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Feature: Feeding the habit

It seems that we just can't help ourselves. Despite being bombarded with information about Britain being in the grip of an obesity epidemic, it seems that next to eating food our next favourite activity is throwing it away.

New figures from the Government and the food industry show that around one-third of food grown for human consumption in the UK ends up in the bin.

Families are throwing away almost 40% of the food they buy, with statistics revealing that each adult wastes £420-worth of food each year.

Apparently we have come a long way from the days when parents would stand over their children and insist on cleared plates, with lectures on the starving children in Africa and how during the war people had no choice but to go without.

Perhaps it is the wide range of diets we are becoming obsessed with that is causing all this waste. Salads and vegetables bought with the best of intentions are being left to fester in the fridge as homeowners guiltily tuck into a pizza. Or perhaps we now consider ourselves wealthy enough not to worry about the money that has been wasted every time food is scraped into the bin.

Whatever our motivation, the problem is escalating, with BBC research estimating that changes in people's habits and scares over food safety are increasing wastage by 15% every decade.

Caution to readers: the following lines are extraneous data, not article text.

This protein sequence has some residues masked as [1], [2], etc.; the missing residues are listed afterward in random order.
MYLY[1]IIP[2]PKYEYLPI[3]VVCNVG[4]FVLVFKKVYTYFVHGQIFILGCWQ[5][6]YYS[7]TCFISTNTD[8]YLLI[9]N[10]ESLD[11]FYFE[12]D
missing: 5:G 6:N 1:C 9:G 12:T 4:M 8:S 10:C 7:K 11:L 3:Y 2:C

Last May the Prudential's Soggy Lettuce Report found that the average British adult wastes £1,725 on food, luxury items, entertainment, travel, gadgets and hobbies each year. This means that, combined, the nation is throwing away £80.6 billion every 12 months.

The report showed that we needlessly waste money on food that goes off before it is consumed, clothes and shoes that are never worn and club memberships that go unused. However, the humble lettuce emerged as the primary culprit, with 61% of households admitting to throwing it out every week.

When asked about how they felt about the amount of money wasted, 29% of respondents said that it didn't bother them. Embarrassment was next, with

16% admitting they felt guilty. Another 9% felt resentful and stressed, 4% said they felt powerless to stop it and an equal number said they could afford to waste money. Significantly, 13% admitted to getting some pleasure out of a little waste.

However, Government adviser Lord Haskins, a farmer and former head of manufacturer Northern Foods, says that wealthy consumers have become greedy and are careless about buying too much food. Equally, supermarkets offer over-sized portions.

Speaking to Radio Four's Costing the Earth programme, Lord Haskins said: "Excess of affluence means that we think that food is cheap and therefore we can throw it away. We are very greedy when we shop. Our eyes are bigger than our stomachs in homes and restaurants."

According to Lord Haskins, this wastage is the worst side of people as consumers, with sheer laziness meaning that we can no longer be bothered to deal with leftovers.

He also criticised the fact that fruit and vegetables sold by supermarkets must appear to be perfect, with produce only slightly blemished being thrown away with the excuse that people won't buy them. And the catering and restaurant sector is throwing away one-third of the food it orders, while 46% of customers admit to regularly over ordering takeaways and throwing away the leftovers.

If this wasn't enough, Haskins said the public had become paranoid about sticking to sell-by dates: "We are risk-averse. We're obsessed with sell-by dates, so that we throw away perfectly good

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